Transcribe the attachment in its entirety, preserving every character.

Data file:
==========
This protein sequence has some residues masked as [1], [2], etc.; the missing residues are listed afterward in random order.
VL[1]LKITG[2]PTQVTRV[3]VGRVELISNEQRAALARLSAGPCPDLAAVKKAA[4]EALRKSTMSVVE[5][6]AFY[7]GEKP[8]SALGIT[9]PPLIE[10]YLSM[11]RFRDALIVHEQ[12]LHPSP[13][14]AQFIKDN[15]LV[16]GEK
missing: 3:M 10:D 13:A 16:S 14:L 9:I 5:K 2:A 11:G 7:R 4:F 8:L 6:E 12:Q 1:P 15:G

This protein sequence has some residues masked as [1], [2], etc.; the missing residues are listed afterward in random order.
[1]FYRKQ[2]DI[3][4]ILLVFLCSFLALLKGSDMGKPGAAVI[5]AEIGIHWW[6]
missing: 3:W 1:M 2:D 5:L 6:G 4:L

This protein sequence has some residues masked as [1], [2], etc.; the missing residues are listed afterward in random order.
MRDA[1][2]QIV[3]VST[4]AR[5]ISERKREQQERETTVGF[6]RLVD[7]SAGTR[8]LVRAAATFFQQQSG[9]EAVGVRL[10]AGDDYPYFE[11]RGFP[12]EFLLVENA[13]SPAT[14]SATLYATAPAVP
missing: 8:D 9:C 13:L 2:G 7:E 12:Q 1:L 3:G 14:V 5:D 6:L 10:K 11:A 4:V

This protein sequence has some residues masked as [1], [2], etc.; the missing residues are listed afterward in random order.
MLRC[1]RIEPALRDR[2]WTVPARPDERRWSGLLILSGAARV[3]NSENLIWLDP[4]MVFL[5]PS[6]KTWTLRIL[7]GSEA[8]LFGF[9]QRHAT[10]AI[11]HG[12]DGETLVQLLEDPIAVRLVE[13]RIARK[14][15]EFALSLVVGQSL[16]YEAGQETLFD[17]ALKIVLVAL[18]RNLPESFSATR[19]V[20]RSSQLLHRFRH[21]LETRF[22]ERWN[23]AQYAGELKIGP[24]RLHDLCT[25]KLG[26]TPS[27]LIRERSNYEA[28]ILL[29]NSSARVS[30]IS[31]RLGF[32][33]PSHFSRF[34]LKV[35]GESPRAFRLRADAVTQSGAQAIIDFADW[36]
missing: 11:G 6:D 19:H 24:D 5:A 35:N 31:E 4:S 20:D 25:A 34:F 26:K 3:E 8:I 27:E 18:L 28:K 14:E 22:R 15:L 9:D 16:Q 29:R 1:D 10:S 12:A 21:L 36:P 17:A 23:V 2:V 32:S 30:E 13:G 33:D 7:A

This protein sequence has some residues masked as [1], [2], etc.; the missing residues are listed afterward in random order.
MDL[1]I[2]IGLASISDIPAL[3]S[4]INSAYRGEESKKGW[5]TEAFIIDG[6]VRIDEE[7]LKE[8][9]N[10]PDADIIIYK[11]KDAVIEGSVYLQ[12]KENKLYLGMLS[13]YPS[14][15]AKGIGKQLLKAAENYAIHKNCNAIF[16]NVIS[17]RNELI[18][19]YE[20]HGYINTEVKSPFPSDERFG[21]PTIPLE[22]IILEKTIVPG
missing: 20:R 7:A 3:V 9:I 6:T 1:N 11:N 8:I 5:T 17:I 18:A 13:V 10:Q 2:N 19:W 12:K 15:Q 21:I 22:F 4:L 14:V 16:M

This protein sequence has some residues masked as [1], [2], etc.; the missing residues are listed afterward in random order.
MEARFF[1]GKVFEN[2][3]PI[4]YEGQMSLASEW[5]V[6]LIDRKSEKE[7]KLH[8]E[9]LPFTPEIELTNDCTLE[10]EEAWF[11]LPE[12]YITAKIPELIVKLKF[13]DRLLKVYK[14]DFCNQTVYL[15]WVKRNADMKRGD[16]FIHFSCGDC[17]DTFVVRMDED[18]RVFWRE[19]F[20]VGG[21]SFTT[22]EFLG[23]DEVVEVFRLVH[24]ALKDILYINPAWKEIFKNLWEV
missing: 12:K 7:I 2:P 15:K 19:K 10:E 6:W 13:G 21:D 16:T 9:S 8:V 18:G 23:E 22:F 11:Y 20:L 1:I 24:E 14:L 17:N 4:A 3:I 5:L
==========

This protein sequence has some residues masked as [1], [2], etc.; the missing residues are listed afterward in random order.
VL[1]LKITG[2]PTQVTRV[3]VGRVELISNEQRAALARLSAGPCPDLAAVKKAA[4]EALRKSTMSVVE[5][6]AFY[7]GEKP[8]SALGIT[9]PPLIE[10]YLSM[11]RFRDALIVHEQ[12]LHPSP[13][14]AQFIKDN[15]LV[16]GEK
missing: 3:M 10:D 13:A 16:S 14:L 9:I 5:K 2:A 11:G 7:R 4:F 8:L 6:E 12:Q 1:P 15:G

This protein sequence has some residues masked as [1], [2], etc.; the missing residues are listed afterward in random order.
[1]FYRKQ[2]DI[3][4]ILLVFLCSFLALLKGSDMGKPGAAVI[5]AEIGIHWW[6]
missing: 3:W 1:M 2:D 5:L 6:G 4:L

This protein sequence has some residues masked as [1], [2], etc.; the missing residues are listed afterward in random order.
MRDA[1][2]QIV[3]VST[4]AR[5]ISERKREQQERETTVGF[6]RLVD[7]SAGTR[8]LVRAAATFFQQQSG[9]EAVGVRL[10]AGDDYPYFE[11]RGFP[12]EFLLVENA[13]SPAT[14]SATLYATAPAVP
missing: 8:D 9:C 13:L 2:G 7:E 12:Q 1:L 3:G 14:V 5:D 6:L 10:K 11:A 4:V

This protein sequence has some residues masked as [1], [2], etc.; the missing residues are listed afterward in random order.
MLRC[1]RIEPALRDR[2]WTVPARPDERRWSGLLILSGAARV[3]NSENLIWLDP[4]MVFL[5]PS[6]KTWTLRIL[7]GSEA[8]LFGF[9]QRHAT[10]AI[11]HG[12]DGETLVQLLEDPIAVRLVE[13]RIARK[14][15]EFALSLVVGQSL[16]YEAGQETLFD[17]ALKIVLVAL[18]RNLPESFSATR[19]V[20]RSSQLLHRFRH[21]LETRF[22]ERWN[23]AQYAGELKIGP[24]RLHDLCT[25]KLG[26]TPS[27]LIRERSNYEA[28]ILL[29]NSSARVS[30]IS[31]RLGF[32][33]PSHFSRF[34]LKV[35]GESPRAFRLRADAVTQSGAQAIIDFADW[36]
missing: 11:G 6:D 19:H 24:D 5:A 35:N 31:E 4:S 20:D 25:A 34:F 26:K 3:E 8:I 27:E 18:L 28:K 14:E 22:R 15:L 9:D 16:Q 29:R 1:D 10:S 12:A 21:L 36:P 17:A 23:V 2:V 32:S 30:E 13:G 33:D 7:A

This protein sequence has some residues masked as [1], [2], etc.; the missing residues are listed afterward in random order.
MDL[1]I[2]IGLASISDIPAL[3]S[4]INSAYRGEESKKGW[5]TEAFIIDG[6]VRIDEE[7]LKE[8][9]N[10]PDADIIIYK[11]KDAVIEGSVYLQ[12]KENKLYLGMLS[13]YPS[14][15]AKGIGKQLLKAAENYAIHKNCNAIF[16]NVIS[17]RNELI[18][19]YE[20]HGYINTEVKSPFPSDERFG[21]PTIPLE[22]IILEKTIVPG
missing: 20:R 7:A 3:V 9:I 6:T 1:N 11:N 8:I 5:T 17:I 18:A 13:V 10:Q 2:N 19:W 12:K 15:Q 21:I 22:F 4:L 14:V 16:M

This protein sequence has some residues masked as [1], [2], etc.; the missing residues are listed afterward in random order.
MEARFF[1]GKVFEN[2][3]PI[4]YEGQMSLASEW[5]V[6]LIDRKSEKE[7]KLH[8]E[9]LPFTPEIELTNDCTLE[10]EEAWF[11]LPE[12]YITAKIPELIVKLKF[13]DRLLKVYK[14]DFCNQTVYL[15]WVKRNADMKRGD[16]FIHFSCGDC[17]DTFVVRMDED[18]RVFWRE[19]F[20]VGG[21]SFTT[22]EFLG[23]DEVVEVFRLVH[24]ALKDILYINPAWKEIFKNLWEV
missing: 12:K 7:I 2:P 15:K 19:K 10:E 6:W 13:G 21:D 16:T 9:S 8:V 18:G 23:E 22:F 11:Y 20:L 1:I 24:E 14:L 17:N 4:A 3:I 5:L